I hope you enjoy your trip around the world with these movies. If you’re familiar with World Cinema, what was the first foreign movie you watched? Let me know in the comments!


The Cat Returns

One hour and fifteen minutes of pure, cat-related joy. In other words, definitely my kind of movie!

Credit: Studio Ghibli

Directed by Hiroyuki Morita, The Cat Returns, was first released in 2002. It could be called a loose sequel to Whisper of the Heart although it’s not necessary to have seen the latter to understand this film.

Hapless Haru finds herself thrust into a world where cats rule after rescuing, Cat Prince Lune, from certain death. As a reward, The Cat King offers – or rather insists, that Haru should take his son’s hand in marriage. What follows is a comically-laced story about finding where you really belong.

Haru is a girl with her head in the clouds. The movie begins with her over-sleeping for school; only for fellow classmates to laugh at her when she tries to sneak into class and is called out by her teacher. We cut to Haru and her friend, Hiromi, as they stand on the school roof with only the blue sky above them. The title card appears as Hiromi leans with her back to the viewer. Haru looks up into the sky, clearly dreaming of more than life has to offer her right now.

It’s hard to not find Haru charming. Her relatable flaws and want for something more is something most of us can connect with. She’s also selfless and kind-natured, which is clearly displayed within the first five minutes, with her daring rush into the road to save Cat Prince Lune.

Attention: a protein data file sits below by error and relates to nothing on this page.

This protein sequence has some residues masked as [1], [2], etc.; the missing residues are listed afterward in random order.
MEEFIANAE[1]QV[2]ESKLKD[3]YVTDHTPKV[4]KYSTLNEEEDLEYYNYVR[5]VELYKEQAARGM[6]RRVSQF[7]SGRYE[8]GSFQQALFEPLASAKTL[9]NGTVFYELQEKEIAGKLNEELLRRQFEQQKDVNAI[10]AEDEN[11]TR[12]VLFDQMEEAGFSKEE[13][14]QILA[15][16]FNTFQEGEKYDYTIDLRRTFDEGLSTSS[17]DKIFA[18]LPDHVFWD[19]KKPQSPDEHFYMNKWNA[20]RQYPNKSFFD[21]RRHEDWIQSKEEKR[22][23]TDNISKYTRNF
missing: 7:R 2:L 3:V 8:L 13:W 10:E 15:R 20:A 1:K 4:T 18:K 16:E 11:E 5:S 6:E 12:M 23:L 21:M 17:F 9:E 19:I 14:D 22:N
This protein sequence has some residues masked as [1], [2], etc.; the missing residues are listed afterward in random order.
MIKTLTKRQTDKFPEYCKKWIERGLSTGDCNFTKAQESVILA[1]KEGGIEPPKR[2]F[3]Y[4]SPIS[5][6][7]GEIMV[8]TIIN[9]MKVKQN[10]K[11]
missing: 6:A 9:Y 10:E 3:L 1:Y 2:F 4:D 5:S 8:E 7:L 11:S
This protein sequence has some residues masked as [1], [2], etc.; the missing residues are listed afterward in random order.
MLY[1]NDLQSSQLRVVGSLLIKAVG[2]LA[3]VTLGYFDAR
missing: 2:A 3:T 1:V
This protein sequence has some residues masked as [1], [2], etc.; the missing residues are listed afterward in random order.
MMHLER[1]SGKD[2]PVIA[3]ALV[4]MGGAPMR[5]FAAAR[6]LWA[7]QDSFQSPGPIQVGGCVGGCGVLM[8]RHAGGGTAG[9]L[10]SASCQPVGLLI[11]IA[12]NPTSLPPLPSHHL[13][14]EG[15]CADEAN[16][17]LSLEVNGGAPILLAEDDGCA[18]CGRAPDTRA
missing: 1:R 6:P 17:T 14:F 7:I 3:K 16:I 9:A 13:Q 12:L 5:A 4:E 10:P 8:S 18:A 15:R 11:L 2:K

We also have a loveable set of side characters in this film. Muta, the large, round cat who helps Haru on her journey. Yuki, a beautiful cat with a bow who tries to warn Haru that things are not all as they seem in the Cat Kingdom. Toto: a bird guardian. For some reason the cats aren’t interested in eating him, although fish and mice are definitely on the menu (probably best not to overthink that one)

Our hero of the story, besides Haru, is Humbert von Gikkingen. Never before has such a stylish cat graced our screens (apart from maybe Top Cat). However, Humbert beats out TC by not only style, but gentlemanly grace. He’s like if Westley from The Princess Bride was thrown into a world of cats and it’s so much fun to watch!

Credit: Studio Ghibli

This film isn’t short on action-packed moments and no time is wasted. Despite the short runtime, we still get plenty of time to appreciate the characters, the lush environments, and as always, the beautiful animation. The soundtrack is whimsical throughout and without spoiling anything, the credits song Kaze ni Naru captures the exact feeling that Hiroyuki Morita wants you to feel by the end of the movie.

The plot itself is very simple, with little nuance to it, although this is not a detriment to the film. This is a light-hearted, funny tale of a young girl finding out where she belongs, and where her priorities lie. It’s a tale of that part of life, where you actively choose what road you’re going to go down, a decision we all must make eventually.

In summary, this is a concise, charming and mystical piece of cinema that encapsulates the escapism of a great fairy-tale.